Tag Archive | employment

Zero Exclusion: Leave No Jobseeker Behind

By Chris Warland, Associate Director for Field Building, National Initiatives on Poverty & Economic Opportunity

Business people shaking hands in agreement

In order to operationalize our team’s belief that everyone who wants to work should have a job, we need to ensure that everyone who seeks employment services receives meaningful assistance.

But that doesn’t always happen.

All too often the people who are most in need of help in finding and keeping a job are the ones least likely to get that help. Instead, employment service providers may be unwilling or ill-equipped to serve jobseekers deemed “not ready” for work or “not motivated” to participate in programming. Or programs may have rules, policies, schedules, structures, or eligibility requirements that make it more difficult for jobseekers who face more barriers to access and remain in programming. For those of us committed to providing employment opportunities to every jobseeker, it is essential to identify and address all the ways in which people can be excluded from employment services.

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What Continuum of Care System Performance Data Tell Us—& What We Still Need to Know—About Advancing Economic Opportunity for Homeless Jobseekers

By Caitlin C. Schnur, Policy Associate, National Initiatives on Poverty & Economic Opportunity

2018-06-01 - HUD Systems Performance_8 out of 10

In late April, the Department of Housing and Urban Development (HUD) released the 2016 Continuum of Care (CoC) system performance data. As a part of an effort to understand how CoCs operate as a system to prevent and end homelessness within their jurisdictions, CoCs are required to collect and report on a variety of performance measures including employment and income growth for adults staying in and exiting the homeless service system. The data set from HUD is packed full of important information that can help stakeholders understand how to better end homelessness in their communities. Here are some of our initial takeaways from the 2016 data, with a specific focus on Measure #4, employment and income growth of people experiencing homelessness.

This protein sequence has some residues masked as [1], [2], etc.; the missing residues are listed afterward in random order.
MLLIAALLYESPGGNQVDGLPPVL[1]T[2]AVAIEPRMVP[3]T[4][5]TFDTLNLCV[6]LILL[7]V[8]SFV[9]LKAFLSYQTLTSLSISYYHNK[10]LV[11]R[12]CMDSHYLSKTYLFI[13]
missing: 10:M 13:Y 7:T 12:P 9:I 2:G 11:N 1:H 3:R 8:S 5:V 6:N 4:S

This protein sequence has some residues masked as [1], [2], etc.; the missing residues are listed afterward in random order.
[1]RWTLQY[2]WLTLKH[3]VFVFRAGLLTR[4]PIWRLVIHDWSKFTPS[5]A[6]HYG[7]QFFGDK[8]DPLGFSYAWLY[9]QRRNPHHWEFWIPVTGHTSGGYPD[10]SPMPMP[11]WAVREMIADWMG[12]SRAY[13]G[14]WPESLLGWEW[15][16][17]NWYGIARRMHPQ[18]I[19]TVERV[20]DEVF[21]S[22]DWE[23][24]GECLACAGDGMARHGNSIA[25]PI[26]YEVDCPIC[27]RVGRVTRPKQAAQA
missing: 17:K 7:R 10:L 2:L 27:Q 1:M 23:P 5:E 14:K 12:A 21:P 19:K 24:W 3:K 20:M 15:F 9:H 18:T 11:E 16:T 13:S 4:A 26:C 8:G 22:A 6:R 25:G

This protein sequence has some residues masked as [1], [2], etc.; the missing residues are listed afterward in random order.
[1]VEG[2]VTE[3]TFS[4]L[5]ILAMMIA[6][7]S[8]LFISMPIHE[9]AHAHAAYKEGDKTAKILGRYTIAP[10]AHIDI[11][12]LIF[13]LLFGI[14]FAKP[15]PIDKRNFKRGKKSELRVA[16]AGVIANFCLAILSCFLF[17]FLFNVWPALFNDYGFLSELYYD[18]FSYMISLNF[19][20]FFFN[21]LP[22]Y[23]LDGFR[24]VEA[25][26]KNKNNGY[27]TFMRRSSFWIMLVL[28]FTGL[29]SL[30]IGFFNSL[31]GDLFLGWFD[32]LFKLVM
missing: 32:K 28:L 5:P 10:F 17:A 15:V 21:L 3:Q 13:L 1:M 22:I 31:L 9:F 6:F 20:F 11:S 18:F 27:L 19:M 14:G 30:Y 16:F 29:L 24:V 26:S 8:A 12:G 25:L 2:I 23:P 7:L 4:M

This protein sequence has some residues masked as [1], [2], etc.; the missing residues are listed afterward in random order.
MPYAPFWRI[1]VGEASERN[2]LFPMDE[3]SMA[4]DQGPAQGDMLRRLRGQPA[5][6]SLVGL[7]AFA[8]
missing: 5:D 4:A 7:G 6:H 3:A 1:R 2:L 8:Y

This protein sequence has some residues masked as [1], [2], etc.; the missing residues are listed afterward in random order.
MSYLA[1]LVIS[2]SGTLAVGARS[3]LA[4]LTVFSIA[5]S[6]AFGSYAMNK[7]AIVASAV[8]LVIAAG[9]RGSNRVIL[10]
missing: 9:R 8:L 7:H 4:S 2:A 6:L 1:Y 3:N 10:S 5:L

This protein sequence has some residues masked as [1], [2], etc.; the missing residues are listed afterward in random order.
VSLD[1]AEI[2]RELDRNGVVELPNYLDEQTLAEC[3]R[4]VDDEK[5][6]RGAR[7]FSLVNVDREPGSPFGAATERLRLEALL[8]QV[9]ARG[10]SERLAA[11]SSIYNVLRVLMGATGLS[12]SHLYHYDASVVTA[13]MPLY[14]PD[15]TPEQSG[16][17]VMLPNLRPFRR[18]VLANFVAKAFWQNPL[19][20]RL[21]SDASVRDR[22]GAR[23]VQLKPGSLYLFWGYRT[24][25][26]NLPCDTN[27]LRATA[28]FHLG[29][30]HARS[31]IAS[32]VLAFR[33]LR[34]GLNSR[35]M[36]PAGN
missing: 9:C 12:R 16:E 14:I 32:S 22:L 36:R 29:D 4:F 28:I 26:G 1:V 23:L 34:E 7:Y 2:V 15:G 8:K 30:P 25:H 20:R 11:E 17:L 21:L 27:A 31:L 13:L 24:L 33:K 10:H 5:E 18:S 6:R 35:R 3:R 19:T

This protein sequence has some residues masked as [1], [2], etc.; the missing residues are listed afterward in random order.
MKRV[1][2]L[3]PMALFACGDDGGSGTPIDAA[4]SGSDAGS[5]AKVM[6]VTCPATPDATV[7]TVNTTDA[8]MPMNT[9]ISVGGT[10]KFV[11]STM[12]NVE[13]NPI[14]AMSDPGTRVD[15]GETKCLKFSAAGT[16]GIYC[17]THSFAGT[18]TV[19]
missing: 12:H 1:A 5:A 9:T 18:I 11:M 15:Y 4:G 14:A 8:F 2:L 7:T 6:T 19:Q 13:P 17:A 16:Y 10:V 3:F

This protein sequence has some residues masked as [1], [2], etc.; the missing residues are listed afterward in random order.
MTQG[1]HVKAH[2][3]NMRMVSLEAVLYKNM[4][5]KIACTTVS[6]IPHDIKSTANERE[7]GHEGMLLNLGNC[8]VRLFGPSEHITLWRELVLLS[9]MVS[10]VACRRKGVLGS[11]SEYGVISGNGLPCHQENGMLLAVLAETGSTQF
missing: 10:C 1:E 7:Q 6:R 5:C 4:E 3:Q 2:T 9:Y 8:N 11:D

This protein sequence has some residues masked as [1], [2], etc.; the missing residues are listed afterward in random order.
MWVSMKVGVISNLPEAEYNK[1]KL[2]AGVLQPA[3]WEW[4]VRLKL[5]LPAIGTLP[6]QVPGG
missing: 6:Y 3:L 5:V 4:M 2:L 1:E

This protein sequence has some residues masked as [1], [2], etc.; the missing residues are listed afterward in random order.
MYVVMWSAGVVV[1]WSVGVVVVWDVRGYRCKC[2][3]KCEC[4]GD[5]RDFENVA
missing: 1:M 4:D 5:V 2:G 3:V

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Together, We Can Be #ANationThatWorks

By Tara Maguire, Workforce Research & Policy Fellow, National Initiatives on Poverty & Economic Opportunity
2016-08-24 - Nation That Works Poster_Minimal Text

What’s it going to take to end chronic unemployment and poverty for all Americans? What’s it going to take to make us #ANationThatWorks for everyone? On October 25 through 27 in Chicago, we invite you tackle these tough questions at our national conference, A Nation That Works: What’s It Going to Take? There, you’ll encounter a wide range of content lifting up solutions to end chronic unemployment, supporting the adoption of best and promising employment practices for the people who need them most, and advancing policy solutions and systems change for addressing chronic unemployment and poverty. We’ll also highlight efforts in Chicago and across the country to improve job quality for low-wage workers. Excited? We are! Read on to learn more about what to expect at #ANationThatWorks.

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Supporting Bold Goals: Ending Chronic Unemployment Among Men and Youth of Color

By Melissa Young, Director, National Initiatives on Poverty & Economic Opportunity

2016-03-19 - MY in Baltimore
Last month, we were honored to support the Campaign for Black Male Achievement in developing bold goals and indicators to help strategically guide the organization’s ongoing efforts to improve the life outcomes of black men and boys. While men and youth of color face a myriad of challenges in health, education, wealth, housing, and other social and economic outcomes, it’s clear to us and many others across the country that economic opportunity must be a key area of change. We must redouble our efforts to ensure that men and youth of color have access to employment and economic opportunity and we must measure our progress against these goals.

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America Needs a Big Investment in Subsidized Employment

By Indivar Dutta-Gupta & Kali Grant, Georgetown Center on Poverty and Inequality

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The job market continues to bounce back from the economic downturn, but Americans’ feelings about job opportunities remain the same. Despite months or even years searching for jobs, two million Americans—more than a quarter of all unemployed workers—are long-term unemployed, meaning they’ve been searching for work for six months or longer. Unemployment is in no uncertain terms a waste of economic and human potential in our communities, demanding attention from philanthropists, advocates, service providers, and policymakers alike. Subsidized employment is a proven, promising, and underutilized approach to solving this problem.

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